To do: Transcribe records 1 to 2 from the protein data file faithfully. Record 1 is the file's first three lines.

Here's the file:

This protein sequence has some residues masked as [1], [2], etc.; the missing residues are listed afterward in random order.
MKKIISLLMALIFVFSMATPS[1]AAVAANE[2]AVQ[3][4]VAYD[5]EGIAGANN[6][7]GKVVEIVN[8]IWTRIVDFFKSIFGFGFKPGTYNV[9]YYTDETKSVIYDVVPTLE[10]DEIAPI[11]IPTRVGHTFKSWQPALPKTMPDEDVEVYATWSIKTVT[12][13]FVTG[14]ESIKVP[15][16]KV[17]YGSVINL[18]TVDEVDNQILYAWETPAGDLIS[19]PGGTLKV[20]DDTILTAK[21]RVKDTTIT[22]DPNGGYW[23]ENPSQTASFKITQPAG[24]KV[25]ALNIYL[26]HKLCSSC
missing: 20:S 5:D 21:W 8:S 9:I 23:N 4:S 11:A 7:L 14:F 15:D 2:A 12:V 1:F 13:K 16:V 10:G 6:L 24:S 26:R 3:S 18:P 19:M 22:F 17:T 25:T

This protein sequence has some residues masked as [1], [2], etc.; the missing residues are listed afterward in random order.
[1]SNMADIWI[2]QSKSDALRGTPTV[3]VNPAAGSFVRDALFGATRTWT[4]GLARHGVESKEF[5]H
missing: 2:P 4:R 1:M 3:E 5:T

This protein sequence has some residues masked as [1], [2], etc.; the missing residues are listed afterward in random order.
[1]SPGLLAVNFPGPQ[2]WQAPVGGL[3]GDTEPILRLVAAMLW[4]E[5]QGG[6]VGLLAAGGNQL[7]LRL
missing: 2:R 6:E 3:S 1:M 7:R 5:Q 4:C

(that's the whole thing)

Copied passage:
This protein sequence has some residues masked as [1], [2], etc.; the missing residues are listed afterward in random order.
MKKIISLLMALIFVFSMATPS[1]AAVAANE[2]AVQ[3][4]VAYD[5]EGIAGANN[6][7]GKVVEIVN[8]IWTRIVDFFKSIFGFGFKPGTYNV[9]YYTDETKSVIYDVVPTLE[10]DEIAPI[11]IPTRVGHTFKSWQPALPKTMPDEDVEVYATWSIKTVT[12][13]FVTG[14]ESIKVP[15][16]KV[17]YGSVINL[18]TVDEVDNQILYAWETPAGDLIS[19]PGGTLKV[20]DDTILTAK[21]RVKDTTIT[22]DPNGGYW[23]ENPSQTASFKITQPAG[24]KV[25]ALNIYL[26]HKLCSSC
missing: 20:S 5:D 21:W 8:S 9:I 23:N 4:S 11:A 7:L 14:F 15:D 2:A 12:V 1:F 13:K 16:V 10:G 6:L 24:S 26:R 3:S 18:P 19:M 22:F 17:T 25:T

This protein sequence has some residues masked as [1], [2], etc.; the missing residues are listed afterward in random order.
[1]SNMADIWI[2]QSKSDALRGTPTV[3]VNPAAGSFVRDALFGATRTWT[4]GLARHGVESKEF[5]H
missing: 2:P 4:R 1:M 3:E 5:T